"[N]egligent activity encompasses a malfeasance theory based on affirmative, contemporaneous conduct by the owner that caused the injury . . . ." Rogge, 506 S.W.3d at 575 (alteration in original) (quoting Del Lago Partners, Inc. v. Smith, 307 S.W.3d 762, 776 (Tex. 2010)). "Use" has been defined to mean "to put or bring into action or service; to employ for or apply to a given purpose." Id. at 576 (quoting Sampson, 500 S.W.3d at 388). "[T]o state a `use' of tangible personal property claim under the Tort Claims Act, the injury must be contemporaneous with the use of the tangible personal property—'[u]sing that property must have actually caused the injury.'" Id. (quoting Sampson, 500 S.W.3d at 388).

Importantly, the Tort Claims Act waives immunity for a "use of personal property" only when the governmental unit is itself the user. San Antonio State Hosp. v. Cowan, 128 S.W.3d 244, 245-46 (Tex. 2004). A governmental unit does not "use" personal property merely by allowing someone else to use it. Rusk State Hosp. v. Black, 392 S.W.3d 88, 97 (Tex. 2012)see also Cowan, 128 S.W.3d at 246 ("[T]he Hospital's immunity can be waived only for its own use of Cowan's walker and suspenders, and not by Cowan[`]s use of them.").

Here, the alleged "use" is a failure to secure a gate. But appellees do not plead facts supporting an allegation that the district itself, rather than anyone else, left the gate unsecured.

[2] See Black, 392 S.W.3d at 97 (section 101.021(2) waives immunity for claims involving the use of tangible personal property "only when the governmental unit itself uses the property"); Cowan, 128 S.W.3d at 245-46Univ. of Tex. M.D. Anderson Cancer Ctr. v. McKenzie, 529 S.W.3d 177, 185 (Tex. App.-Houston [14th Dist.] 2017, pet. filed) (to properly state claim waiving governmental immunity, plaintiff must allege property was used or misused by government employee) (citing Lacy v. Rusk State Hosp., 31 S.W.3d 625, 629 (Tex. App.-Tyler 2000, no pet.)); see also Miranda, 133 S.W.3d at 238 ("The plaintiff must plead facts that, if true, would establish that the claims come within an express waiver of sovereign immunity. . . ."). Appellees similarly fail to plead facts demonstrating when anyone allegedly failed to secure the gate and whether that failure was contemporaneous with appellees' injury. See Rogge, 506 S.W.3d at 576-77 (to state a "use" of tangible personal property claim under the Tort Claims Act, the injury must be contemporaneous with the use of the tangible personal property).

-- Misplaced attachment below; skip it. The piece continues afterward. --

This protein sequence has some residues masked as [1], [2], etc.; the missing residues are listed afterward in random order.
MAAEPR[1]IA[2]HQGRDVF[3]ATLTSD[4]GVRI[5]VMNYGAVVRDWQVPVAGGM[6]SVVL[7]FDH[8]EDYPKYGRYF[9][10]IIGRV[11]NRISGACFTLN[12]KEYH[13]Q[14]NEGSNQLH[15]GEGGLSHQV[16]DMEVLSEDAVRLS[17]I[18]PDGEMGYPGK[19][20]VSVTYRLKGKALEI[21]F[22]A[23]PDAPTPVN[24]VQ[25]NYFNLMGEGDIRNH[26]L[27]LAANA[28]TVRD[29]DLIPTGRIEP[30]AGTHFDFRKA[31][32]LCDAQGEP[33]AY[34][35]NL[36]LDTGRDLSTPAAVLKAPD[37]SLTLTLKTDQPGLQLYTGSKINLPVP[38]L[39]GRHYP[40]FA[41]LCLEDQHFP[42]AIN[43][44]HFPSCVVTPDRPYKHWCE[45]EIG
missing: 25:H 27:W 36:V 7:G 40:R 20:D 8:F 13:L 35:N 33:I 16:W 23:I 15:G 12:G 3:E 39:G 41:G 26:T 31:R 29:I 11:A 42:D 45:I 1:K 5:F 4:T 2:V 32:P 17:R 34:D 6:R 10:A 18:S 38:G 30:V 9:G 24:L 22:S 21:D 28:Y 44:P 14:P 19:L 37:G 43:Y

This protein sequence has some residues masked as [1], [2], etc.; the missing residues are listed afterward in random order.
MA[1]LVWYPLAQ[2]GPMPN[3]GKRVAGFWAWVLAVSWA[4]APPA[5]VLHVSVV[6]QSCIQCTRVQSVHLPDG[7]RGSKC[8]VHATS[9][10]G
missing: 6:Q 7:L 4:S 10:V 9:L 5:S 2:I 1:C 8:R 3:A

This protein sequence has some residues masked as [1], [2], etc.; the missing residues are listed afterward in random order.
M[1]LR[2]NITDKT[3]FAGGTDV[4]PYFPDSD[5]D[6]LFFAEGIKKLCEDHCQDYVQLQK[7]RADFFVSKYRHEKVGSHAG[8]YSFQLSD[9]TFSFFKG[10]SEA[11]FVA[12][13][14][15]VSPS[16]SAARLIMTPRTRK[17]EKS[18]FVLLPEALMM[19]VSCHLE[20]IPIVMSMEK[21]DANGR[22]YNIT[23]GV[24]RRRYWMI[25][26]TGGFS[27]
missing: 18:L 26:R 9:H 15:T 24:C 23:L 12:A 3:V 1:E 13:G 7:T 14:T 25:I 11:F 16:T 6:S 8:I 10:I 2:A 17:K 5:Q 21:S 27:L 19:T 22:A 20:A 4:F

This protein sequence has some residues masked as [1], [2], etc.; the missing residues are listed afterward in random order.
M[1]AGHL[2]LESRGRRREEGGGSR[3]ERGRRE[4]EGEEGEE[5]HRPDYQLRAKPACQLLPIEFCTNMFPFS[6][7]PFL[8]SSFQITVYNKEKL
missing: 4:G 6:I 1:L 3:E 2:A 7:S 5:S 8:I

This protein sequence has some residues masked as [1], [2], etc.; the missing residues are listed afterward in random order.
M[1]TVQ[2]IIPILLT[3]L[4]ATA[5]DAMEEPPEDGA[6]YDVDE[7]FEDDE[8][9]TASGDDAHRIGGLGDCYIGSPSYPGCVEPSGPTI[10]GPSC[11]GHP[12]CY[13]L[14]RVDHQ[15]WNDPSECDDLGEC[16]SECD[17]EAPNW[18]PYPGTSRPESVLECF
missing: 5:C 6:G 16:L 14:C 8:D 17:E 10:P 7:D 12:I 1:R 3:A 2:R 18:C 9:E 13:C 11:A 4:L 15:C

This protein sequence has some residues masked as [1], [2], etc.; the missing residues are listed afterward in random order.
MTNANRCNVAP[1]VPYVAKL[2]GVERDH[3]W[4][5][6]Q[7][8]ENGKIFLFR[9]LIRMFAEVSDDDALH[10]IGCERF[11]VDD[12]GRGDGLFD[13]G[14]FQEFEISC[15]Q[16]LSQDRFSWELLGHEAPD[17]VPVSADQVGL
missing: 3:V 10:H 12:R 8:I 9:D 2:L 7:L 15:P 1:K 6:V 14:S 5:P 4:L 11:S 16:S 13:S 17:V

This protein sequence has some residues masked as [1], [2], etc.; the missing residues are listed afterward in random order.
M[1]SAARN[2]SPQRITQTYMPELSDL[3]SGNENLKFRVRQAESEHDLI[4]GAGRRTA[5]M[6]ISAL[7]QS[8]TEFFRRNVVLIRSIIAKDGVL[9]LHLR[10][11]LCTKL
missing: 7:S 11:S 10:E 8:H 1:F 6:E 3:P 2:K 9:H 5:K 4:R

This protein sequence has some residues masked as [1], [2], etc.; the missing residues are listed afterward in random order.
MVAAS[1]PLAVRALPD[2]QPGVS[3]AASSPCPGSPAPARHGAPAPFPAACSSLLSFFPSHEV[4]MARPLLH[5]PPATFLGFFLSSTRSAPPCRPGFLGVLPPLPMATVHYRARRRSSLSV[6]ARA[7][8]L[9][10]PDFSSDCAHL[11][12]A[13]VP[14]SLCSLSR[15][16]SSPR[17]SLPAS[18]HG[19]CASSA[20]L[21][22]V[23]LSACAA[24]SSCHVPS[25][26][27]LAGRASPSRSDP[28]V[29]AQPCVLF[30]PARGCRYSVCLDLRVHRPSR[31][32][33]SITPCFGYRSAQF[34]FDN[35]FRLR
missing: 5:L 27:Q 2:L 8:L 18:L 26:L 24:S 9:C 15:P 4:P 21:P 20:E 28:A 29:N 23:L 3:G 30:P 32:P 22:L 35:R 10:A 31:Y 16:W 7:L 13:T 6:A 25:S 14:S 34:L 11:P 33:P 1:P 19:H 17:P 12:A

Because appellees do not plead facts showing that the district "used" the gate in a way that would lead to a waiver of immunity, appellees' pleading is insufficient under Texas law. See Black, 392 S.W.3d at 95Miranda, 133 S.W.3d at 238Rogge, 506 S.W.3d at 576-77McKenzie, 529 S.W.3d at 185Lacy, 31 S.W.3d at 629.

Because appellees have failed to allege facts that would establish a waiver of immunity, the trial court erred by denying the district's plea to the jurisdiction. We thus reverse. We remand, however, to offer appellees an opportunity to replead.

Although the pleadings do not establish jurisdiction, when construed in appellees' favor, they also do not affirmatively negate jurisdiction. The drainage district has not eliminated the possibility that appellees could, if allowed to replead, affirmatively demonstrate jurisdiction. See Smith v. Galveston Cty., 326 S.W.3d 695, 698 (Tex. App.-Houston [1st Dist.] 2010, no pet.). Accordingly, we remand for the trial court to afford appellees a reasonable opportunity to amend their pleadings. See Kirwan, 298 S.W.3d at 622Smith, 326 S.W.3d at 698City of Freeport v. Briarwood Holdings, L.L.C., No. 01-11-01108-CV, 2013 WL 1136576, at *5 (Tex. App.-Houston [1st Dist.] Mar. 19, 2013, no pet.) (mem. op.) (where pleadings did not affirmatively demonstrate or negate jurisdiction, appellate court was required to remand to allow plaintiff reasonable opportunity to amend to allege facts that would support waiver of sovereign immunity).

Conclusion

We reverse the trial court's order and remand for further proceedings consistent with this opinion.


[1] Subsection (c) provides that if a claim "arises from a premise defect on a toll highway, road, or street, the governmental unit owes to the claimant only the duty that a private person owes to a licensee on private property." TEX. CIV. PRAC. & REM. CODE § 101.022(c).



[2] Appellees do not say how the district may have used the gate. They allege no facts suggesting that the district did anything in particular to the gate. They also do not say whether the district owned or controlled the gate, or if the district was in any way responsible for the gate. Conclusory allegations are insufficient under Texas law. See, e.g., Wharton Cty. v. Genzer, No. 13-06-078-CV, 2007 WL 4442445, at *3 (Tex. App.-Corpus Christi Dec. 20, 2007, no pet.) (mem. op.) ("`When a plea to the jurisdiction challenges the pleadings, we determine if the pleader has alleged facts that affirmatively demonstrate the court's jurisdiction to hear the cause.' This inquiry becomes meaningless, though, if a pleader must only assert pleadings comprised of vague, conclusory statements to establish jurisdiction" (citation omitted)). See also Bernhard v. City of Aransas Pass, No. 13-13-00354-CV, 2014 WL 3541677, at *5 (Tex. App.-Corpus Christi July 17, 2014, no pet.) (mem. op.); City of El Paso v. Collins, 440 S.W.3d 879, 886-87 (Tex. App.-El Paso 2013, no pet.) (although pleadings alleged "that the [swimming-pool] drain, drain cover, and filtration system are defective, they have not included any factual allegation that [injured child] nearly drowned because she became entangled or trapped in the drain or filtration system or that rescue was delayed because the cloudy water prohibited caretakers from observing what had occurred" (emphasis in original)).